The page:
In another leap forward for regenerative/transplant medicine, an international team of surgeons working in Russia have for the first time transplanted completely synthetic pieces of larynx into two patients in procedures that mark the first steps toward creating and transplanting an entire larynx from scratch.
There are currently 114,000 people waiting for organ transplants in the U.S., and roughly 7,000 of them die every year while awaiting a donor organ to become available. Meanwhile, there are 161 million Americans on Facebook. That math must have seemed pretty simple to Mark Zuckerberg and company at Facebook HQ, where the team has just added organ donation status to its users’ profiles.
Transplanting a kidney is a dicey enough proposition at first go, so the fact that Northwestern University doctors have transplanted the same kidney twice is nothing short of remarkable. Working under a set of extenuating circumstances, the surgeons transplanted the kidney twice in two weeks, and the final recipient--the third person to claim ownership of the organ--is reportedly doing well.
Researchers in Cleveland have built an artificial lung that is so efficient it can breathe regular air rather than the pure oxygen required by current artificial lungs. The technology makes possible the idea of a man-made lung that is far more portable--and possibly implantable--for the nearly 200 million people suffering from some degree of lung disease.
In the U.S., people needing a new lung wait more than a year on average for an organ. That's often too long—237 people on the transplant list died in 2009. Recent advances in cell regeneration, however, could someday allow a patient to "donate" a healthy lung to himself in just a month.
Liver disease is the 12th-leading cause of death in the U.S., chiefly because once it's determined that a patient needs a new liver it's very difficult to get one. Even in cases where a suitable donor match is found, there's no guarantee a transplant will be successful. But researchers at Massachusetts General Hospital have taken a huge step toward building functioning livers in the lab, successfully transplanting culture-grown livers into rats.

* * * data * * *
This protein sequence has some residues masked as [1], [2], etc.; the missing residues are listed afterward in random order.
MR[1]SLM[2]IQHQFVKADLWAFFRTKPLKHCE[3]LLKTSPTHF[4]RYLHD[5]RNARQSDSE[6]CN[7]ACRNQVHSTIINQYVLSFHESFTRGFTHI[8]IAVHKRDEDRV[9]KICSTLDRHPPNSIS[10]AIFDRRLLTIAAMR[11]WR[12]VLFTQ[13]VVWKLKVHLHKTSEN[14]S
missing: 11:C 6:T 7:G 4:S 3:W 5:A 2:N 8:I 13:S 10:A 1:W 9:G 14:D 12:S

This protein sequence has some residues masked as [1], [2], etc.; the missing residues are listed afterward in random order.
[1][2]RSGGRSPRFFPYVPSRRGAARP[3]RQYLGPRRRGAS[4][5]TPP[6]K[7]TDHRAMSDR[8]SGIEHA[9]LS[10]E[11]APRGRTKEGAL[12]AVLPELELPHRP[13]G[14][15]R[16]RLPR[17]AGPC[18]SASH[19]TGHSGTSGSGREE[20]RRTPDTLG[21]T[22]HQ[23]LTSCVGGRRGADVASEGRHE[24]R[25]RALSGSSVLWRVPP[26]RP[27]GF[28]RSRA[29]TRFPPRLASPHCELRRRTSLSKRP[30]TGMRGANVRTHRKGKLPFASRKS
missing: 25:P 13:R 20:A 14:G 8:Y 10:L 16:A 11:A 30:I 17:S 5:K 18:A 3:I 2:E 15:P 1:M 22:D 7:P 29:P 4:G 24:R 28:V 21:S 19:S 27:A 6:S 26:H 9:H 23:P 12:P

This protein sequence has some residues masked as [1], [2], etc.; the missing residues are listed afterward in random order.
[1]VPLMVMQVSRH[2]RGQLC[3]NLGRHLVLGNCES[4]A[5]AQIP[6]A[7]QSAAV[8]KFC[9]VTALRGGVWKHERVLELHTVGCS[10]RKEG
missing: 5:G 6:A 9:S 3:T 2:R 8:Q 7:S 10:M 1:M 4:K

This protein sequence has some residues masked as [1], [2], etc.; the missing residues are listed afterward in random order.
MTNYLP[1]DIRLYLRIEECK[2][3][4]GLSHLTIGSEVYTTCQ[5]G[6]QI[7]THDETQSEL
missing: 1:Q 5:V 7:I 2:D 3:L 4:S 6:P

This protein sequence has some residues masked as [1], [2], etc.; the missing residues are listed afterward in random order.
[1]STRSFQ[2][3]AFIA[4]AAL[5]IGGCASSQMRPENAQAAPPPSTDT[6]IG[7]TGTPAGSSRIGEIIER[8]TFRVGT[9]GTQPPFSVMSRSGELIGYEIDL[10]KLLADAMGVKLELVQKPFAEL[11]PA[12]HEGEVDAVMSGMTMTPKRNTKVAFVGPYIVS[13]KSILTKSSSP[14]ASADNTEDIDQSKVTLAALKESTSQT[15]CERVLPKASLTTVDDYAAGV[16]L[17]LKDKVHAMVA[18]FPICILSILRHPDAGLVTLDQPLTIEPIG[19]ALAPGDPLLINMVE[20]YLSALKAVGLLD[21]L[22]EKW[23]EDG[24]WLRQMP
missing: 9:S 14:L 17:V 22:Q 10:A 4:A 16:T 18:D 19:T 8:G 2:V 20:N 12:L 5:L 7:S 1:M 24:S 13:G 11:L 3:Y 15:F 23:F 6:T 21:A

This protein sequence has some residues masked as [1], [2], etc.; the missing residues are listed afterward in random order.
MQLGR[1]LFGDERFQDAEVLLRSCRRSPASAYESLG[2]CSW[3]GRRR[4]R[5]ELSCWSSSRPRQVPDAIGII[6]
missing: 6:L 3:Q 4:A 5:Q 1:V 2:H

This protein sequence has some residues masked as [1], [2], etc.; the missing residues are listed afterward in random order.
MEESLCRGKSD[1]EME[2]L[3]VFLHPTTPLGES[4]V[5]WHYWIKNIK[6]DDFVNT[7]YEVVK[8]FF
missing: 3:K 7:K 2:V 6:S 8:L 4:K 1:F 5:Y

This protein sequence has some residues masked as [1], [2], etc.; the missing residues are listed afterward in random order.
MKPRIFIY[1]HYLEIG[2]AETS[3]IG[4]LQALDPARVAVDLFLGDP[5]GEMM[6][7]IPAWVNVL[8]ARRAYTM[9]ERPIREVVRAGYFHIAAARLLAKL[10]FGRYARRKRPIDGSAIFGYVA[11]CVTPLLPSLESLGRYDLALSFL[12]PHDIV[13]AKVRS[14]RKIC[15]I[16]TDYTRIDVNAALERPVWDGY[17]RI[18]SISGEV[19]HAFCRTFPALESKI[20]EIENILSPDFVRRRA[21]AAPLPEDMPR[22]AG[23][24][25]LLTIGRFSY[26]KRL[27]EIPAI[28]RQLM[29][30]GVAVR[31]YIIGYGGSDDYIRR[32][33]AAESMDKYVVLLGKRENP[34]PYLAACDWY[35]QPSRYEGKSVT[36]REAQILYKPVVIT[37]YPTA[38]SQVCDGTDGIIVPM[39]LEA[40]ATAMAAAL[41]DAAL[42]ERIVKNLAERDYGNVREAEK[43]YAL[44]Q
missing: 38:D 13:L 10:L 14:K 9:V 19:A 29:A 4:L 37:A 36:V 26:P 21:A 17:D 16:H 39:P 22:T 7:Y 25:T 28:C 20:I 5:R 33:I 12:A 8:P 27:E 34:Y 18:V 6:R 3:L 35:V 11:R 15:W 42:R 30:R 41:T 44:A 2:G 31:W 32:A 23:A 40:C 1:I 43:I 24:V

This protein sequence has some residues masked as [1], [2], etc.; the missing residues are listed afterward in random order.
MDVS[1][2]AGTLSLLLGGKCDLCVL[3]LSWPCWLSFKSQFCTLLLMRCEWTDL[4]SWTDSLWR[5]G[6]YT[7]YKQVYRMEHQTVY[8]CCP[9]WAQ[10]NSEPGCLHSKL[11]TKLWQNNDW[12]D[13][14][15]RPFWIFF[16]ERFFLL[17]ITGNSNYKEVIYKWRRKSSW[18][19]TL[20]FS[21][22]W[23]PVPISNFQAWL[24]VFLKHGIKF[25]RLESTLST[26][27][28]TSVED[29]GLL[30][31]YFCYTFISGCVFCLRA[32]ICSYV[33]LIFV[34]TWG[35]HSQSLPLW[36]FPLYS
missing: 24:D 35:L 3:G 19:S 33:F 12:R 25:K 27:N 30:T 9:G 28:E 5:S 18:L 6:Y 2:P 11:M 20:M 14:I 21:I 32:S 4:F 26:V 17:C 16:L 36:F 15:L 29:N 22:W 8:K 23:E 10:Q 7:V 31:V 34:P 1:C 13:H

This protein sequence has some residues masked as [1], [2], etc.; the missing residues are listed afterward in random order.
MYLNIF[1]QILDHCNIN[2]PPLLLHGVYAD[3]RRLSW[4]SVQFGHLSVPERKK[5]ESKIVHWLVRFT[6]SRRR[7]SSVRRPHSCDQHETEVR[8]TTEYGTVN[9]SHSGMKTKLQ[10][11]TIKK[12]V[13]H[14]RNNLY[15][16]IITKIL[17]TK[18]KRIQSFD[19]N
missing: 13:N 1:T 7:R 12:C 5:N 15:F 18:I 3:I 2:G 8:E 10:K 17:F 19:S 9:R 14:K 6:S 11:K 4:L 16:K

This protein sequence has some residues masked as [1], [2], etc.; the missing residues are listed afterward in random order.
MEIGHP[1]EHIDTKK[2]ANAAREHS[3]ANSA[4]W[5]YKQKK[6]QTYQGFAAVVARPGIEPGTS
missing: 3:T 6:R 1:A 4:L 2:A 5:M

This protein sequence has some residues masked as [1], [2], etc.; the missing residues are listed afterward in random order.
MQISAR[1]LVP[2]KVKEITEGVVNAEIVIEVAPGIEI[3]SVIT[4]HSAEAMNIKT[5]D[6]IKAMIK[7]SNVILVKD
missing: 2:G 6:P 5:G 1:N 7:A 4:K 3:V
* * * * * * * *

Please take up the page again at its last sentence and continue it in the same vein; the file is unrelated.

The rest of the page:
MIT researchers have made assembling artificial organs look like child's play by devising a novel approach to tissue engineering that encapsulates living cells in polymer cubes and assembles them like Lego blocks. The method, which requires no highly specialized equipment, could overcome major obstacles in artificial organ manufacture, making it possible to assemble complex 3-D structures out of living tissue cells.
Staying alive on the organ transplant waiting list could get a bit easier with organs that last longer outside the body. That's the hope of Harvard startup Hibergenica, which looks to commercialize a liquid solution that preserves the metabolism of hearts and livers for about 10 days, Technology Review reports.
When most people hear the phrase "organ transplantation," they generally think of allotransplantation, that is, the transplantation of organs from one person (allo=other) to a second person. Transplanted organs may come from a cadaver, as in heart transplants, or from a living donor, as with some kidney and liver transplants. Allotransplantation requires the use of immunosuppressive drugs. Patients who receive donor organs must take a special medication regimen for the rest of their lives to prevent their bodies from rejecting the "foreign" donor organs.